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css animations

Make cool CSS animations with animate.css

If you’ve learned the basics of HTML and CSS, and you want to have some fun by creating cool CSS animations, check out animate.css. Animate.css is one of thousands of free code libraries that are available on the internet, to make your life a little easier. Code libraries (like animate.css) are basically just text files filled with code that somebody already wrote, and then decided to share with you. In our case, the file named animate.css is filled with CSS code that creates simple, fun animations that you can use on your web pages.



First, go to and download the animate.css file. While you’re there, take a moment to play with the various animations by clicking the “animate” button!

Now put animate.css into a folder on your computer. If you already have an HTML project that you’re playing around with, you can add animate.css to that folder; if not, go ahead and create a new folder, and put animate.css inside.

Next, open animate.css in your favorite text editor. If you haven’t used a specialized code-editor before, check out our tutorial on getting started with, and come back to this tutorial when you’ve got Atom set up on your computer.

Take a look at the code in animate.css. It’s really very simple and easy to read if you’ve got some familiarity with CSS. If you want to test your CSS skills,  give yourself a few minutes at this point to try to use animate.css to create an animation or two. Or you could just continue reading this tutorial…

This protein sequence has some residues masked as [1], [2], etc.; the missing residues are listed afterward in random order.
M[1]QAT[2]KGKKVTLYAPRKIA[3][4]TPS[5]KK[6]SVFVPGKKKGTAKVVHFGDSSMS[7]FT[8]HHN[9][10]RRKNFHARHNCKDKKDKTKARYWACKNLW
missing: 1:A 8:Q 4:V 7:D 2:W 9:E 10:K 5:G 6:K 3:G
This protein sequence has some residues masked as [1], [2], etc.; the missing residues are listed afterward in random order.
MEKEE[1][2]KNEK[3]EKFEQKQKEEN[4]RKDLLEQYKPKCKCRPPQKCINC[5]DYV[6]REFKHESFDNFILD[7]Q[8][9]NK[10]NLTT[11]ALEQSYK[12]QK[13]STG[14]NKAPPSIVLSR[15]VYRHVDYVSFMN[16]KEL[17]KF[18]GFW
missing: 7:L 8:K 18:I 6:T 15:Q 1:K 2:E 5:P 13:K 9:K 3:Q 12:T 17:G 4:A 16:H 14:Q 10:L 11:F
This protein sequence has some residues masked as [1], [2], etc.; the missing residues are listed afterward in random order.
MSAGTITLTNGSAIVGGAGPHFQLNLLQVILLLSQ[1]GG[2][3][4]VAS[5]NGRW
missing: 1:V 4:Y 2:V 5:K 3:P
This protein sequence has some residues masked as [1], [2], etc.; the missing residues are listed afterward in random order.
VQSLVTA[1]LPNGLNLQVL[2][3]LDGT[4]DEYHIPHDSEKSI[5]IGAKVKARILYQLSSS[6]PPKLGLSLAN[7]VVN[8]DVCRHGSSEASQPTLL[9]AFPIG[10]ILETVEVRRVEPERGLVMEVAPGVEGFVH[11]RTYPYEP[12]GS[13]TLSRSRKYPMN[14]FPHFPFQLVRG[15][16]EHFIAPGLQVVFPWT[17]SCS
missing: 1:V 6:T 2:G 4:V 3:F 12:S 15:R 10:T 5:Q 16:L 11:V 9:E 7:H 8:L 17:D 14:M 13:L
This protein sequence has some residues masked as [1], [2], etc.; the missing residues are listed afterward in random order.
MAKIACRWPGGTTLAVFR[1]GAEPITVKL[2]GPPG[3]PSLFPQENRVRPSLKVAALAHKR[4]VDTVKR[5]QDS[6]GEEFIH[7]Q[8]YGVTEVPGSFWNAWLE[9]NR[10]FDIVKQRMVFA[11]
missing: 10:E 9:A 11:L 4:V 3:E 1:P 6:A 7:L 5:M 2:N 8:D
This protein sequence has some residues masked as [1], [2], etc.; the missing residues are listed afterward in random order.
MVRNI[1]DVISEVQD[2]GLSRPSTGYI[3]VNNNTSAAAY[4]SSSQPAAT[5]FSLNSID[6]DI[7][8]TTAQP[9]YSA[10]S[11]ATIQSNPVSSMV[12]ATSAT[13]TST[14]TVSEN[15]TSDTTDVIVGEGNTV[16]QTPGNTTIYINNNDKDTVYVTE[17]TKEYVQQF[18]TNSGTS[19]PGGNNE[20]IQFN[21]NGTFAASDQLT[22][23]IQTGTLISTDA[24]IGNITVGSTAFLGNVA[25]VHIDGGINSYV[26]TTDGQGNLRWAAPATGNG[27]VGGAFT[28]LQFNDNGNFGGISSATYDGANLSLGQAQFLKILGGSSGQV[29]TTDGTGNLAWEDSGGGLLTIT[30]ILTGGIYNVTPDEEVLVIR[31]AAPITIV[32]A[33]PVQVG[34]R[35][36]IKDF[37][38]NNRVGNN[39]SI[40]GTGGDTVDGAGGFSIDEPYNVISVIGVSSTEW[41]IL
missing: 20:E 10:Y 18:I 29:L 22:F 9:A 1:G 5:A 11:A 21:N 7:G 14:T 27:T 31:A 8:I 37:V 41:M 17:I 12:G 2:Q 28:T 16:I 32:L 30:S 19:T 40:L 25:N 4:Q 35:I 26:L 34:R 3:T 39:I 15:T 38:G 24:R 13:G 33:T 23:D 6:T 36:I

Create an HTML file in the same folder as animate.css. You can call it index.html, animationTest.html, or anything else that you might desire, as long as it ends in .html. Put in a basic HTML boilerplate (you can find one at the end of this tutorial) so that you can start making some animation magic.

In the <head> section, link your HTML file to the animate.css file. Your code should look something like this: <link rel=”stylesheet” type=”text/css” href=”animate.css”>

Now, in the <body> section, create an HTML element that you will want to animate. Let’s use this image, for example: <img src=”×3561.jpg” />

Save your HTML file, and then double-click it (in the folder) to open it in your browser. You should now see a blank page with a single image on it.

Let’s take a quick look at the CSS code, to get a sense for how to use it. Opening the file, you’ll notice that the first class defined is .animated, which essentially just gives any HTML element the general, basic CSS code it will need in order to be animated.  If you look further down in the file, you’ll see all kinds of CSS animations, from .bounce to .pulse to .fadeOutRightBig. These are specific animations that you can use as you please. So all you’ll need to do in order to animate your boring, static image is add a couple of classes to it! Every image (or other HTML element) that you want to animate must receive the .animated class. Then you can choose any animation (.pulse, for example) and add that class to your image as well.

So let’s make some magic! Add the .animated and the .pulse classes to your image.  Your code should look something like this: <img src=”×3561.jpg” class=”animated pulse” />   Now save the HTML file, and reload it in your browser. Viola! Your image pulses with life! But that’s boring, right? It only pulsed once, and then went back to being a plain old static image. Well, if we add the .infinite class, the image will keep pulsing forever! Try it now; your code should look something like this: <img src=”×3561.jpg” class=”animated infinite pulse” />

Now that you’ve learned how to use the animate.css library to create fun CSS animations in seconds, it’s up to you to put it to good use in your own web pages! If you know how to use JavaScript/jQuery, you can trigger these animations whenever you want; when a viewer scrolls past an image, when the mouse moves over the image, when the viewer presses a certain key, etc. You can even trigger these animations on :hover events with basic CSS. But that’s a tutorial for another time.

For now, have fun creating CSS animations with animate.css, and happy coding!


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